next previous
Up: Abstract

A&A Supplement Ser., Vol. 124, September 1997, 533-557

Received October 18; accepted December 16, 1996

Southern ultraluminous infrared galaxies: An optical and infrared database

P.-A. Duc tex2html_wrap2046 - I.F. Mirabel tex2html_wrap2048 - J. Maza tex2html_wrap2050gif

Send offprint request:

tex2html_wrap2052  ESO, Karl-Schwarzschild-Str. 2, D-85748 Garching bei München, Germany - Service d'Astrophysique, CEA/DSM/DAPNIA, C.E. Saclay, 91191 Gif-sur-Yvette Cedex, France
tex2html_wrap2054  Depto. Astronomia, Univ. de Chile, Casilla 36-D, Santiago, Chile


We have carried out an optical and infrared study of 24 ultraluminous infrared galaxies in the southern hemisphere (SULIRGs). This flux limited, complete sample, has been extracted from the redshift survey of IRAS galaxies compiled by Strauss et al. (1992). It includes systems with a 60 tex2html_wrap_inline2016m  IRAS flux greater than 3 Jy and a far-infrared luminosity greater than tex2html_wrap_inline2018 (H0= 75 km s-1 Mpc-1). With the ESO New Technology Telescope, we have obtained high resolution optical images in the R band of all SULIRGs, and with the ESO/MPI 2.2-meter telescope, near infrared J, H and K images for most of them. Low and high resolution spectra have been taken with the 4-meter telescope of the Cerro Tololo Inter-American Observatory. The nature and morphology of all objects are consistent with the wide-spread idea that most, if not all, galaxies with an extreme far-infrared luminosity are close interacting or merging systems. The galaxies that appear as isolated and devoid of tidal features exhibit several isophotal distortions in their main body. However three cases are more ambiguous. They are indeed interacting systems, but their companions are at a distance greater than 40 kpc. We find in the SULIRG sample a significant proportion of objects having AGN like spectra: tex2html_wrap_inline2034, including one Seyfert 1 galaxy.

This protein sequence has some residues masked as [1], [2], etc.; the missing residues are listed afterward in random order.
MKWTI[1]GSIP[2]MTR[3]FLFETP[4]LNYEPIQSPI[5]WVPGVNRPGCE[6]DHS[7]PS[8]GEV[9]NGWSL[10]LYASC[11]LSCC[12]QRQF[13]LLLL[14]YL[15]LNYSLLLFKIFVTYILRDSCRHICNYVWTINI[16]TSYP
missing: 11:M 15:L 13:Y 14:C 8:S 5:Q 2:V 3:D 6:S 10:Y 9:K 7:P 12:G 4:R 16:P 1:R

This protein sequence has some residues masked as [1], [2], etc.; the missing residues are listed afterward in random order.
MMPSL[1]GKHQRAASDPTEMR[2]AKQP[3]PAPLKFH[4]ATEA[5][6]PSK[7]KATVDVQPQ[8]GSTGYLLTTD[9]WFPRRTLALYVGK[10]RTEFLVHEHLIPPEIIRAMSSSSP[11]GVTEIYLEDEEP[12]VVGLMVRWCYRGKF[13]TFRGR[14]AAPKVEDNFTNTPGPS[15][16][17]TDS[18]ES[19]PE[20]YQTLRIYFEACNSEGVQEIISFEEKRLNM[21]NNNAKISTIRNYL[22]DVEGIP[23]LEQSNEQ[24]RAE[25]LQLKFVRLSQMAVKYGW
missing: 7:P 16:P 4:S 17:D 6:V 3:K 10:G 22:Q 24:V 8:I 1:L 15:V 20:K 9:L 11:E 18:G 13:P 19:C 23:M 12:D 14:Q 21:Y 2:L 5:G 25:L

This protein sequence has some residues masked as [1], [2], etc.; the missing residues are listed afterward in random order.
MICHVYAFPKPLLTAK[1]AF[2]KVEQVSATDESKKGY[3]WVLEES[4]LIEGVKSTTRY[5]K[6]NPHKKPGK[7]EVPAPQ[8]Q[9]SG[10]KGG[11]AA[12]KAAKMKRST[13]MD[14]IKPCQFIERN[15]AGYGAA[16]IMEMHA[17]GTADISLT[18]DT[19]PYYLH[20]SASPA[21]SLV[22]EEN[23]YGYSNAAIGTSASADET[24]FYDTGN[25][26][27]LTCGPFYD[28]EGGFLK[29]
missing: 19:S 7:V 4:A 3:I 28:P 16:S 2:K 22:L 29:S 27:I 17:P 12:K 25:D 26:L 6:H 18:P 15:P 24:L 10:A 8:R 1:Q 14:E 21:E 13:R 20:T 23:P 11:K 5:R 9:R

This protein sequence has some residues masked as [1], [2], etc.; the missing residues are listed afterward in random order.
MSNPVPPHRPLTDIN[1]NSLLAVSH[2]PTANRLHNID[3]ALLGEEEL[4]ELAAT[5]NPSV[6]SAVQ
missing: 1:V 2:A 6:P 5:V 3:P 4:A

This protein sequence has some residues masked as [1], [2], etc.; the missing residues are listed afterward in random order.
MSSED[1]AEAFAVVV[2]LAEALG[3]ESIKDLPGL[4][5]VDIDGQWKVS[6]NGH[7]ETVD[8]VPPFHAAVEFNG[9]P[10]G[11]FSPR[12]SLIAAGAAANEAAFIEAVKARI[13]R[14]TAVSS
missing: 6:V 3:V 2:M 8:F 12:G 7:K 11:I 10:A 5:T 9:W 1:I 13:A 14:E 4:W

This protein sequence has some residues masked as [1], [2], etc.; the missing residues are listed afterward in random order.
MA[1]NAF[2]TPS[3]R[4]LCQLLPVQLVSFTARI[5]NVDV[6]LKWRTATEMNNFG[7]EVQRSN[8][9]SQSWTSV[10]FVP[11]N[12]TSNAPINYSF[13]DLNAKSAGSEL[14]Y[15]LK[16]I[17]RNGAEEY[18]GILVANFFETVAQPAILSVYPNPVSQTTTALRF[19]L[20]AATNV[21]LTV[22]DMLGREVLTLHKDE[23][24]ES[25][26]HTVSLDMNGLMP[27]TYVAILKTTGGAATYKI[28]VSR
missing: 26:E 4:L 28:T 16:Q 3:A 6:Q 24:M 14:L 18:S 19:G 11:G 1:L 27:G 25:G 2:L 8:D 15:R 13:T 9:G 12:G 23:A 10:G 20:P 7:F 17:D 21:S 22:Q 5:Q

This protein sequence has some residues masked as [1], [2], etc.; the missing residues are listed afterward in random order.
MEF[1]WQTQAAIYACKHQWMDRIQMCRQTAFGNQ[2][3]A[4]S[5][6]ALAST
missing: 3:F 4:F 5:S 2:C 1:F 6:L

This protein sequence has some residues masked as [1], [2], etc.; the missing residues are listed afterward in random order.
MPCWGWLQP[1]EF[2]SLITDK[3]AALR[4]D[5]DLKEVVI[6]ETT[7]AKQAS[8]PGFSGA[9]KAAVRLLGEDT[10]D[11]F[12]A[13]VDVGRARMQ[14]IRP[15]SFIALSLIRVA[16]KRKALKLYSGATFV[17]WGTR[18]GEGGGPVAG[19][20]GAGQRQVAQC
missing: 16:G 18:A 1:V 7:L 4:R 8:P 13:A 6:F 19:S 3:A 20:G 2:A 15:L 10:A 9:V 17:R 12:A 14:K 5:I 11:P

keywords: galaxies: active -- galaxies: interactions -- infrared: galaxies

Copyright by the European Southern Observatory (ESO)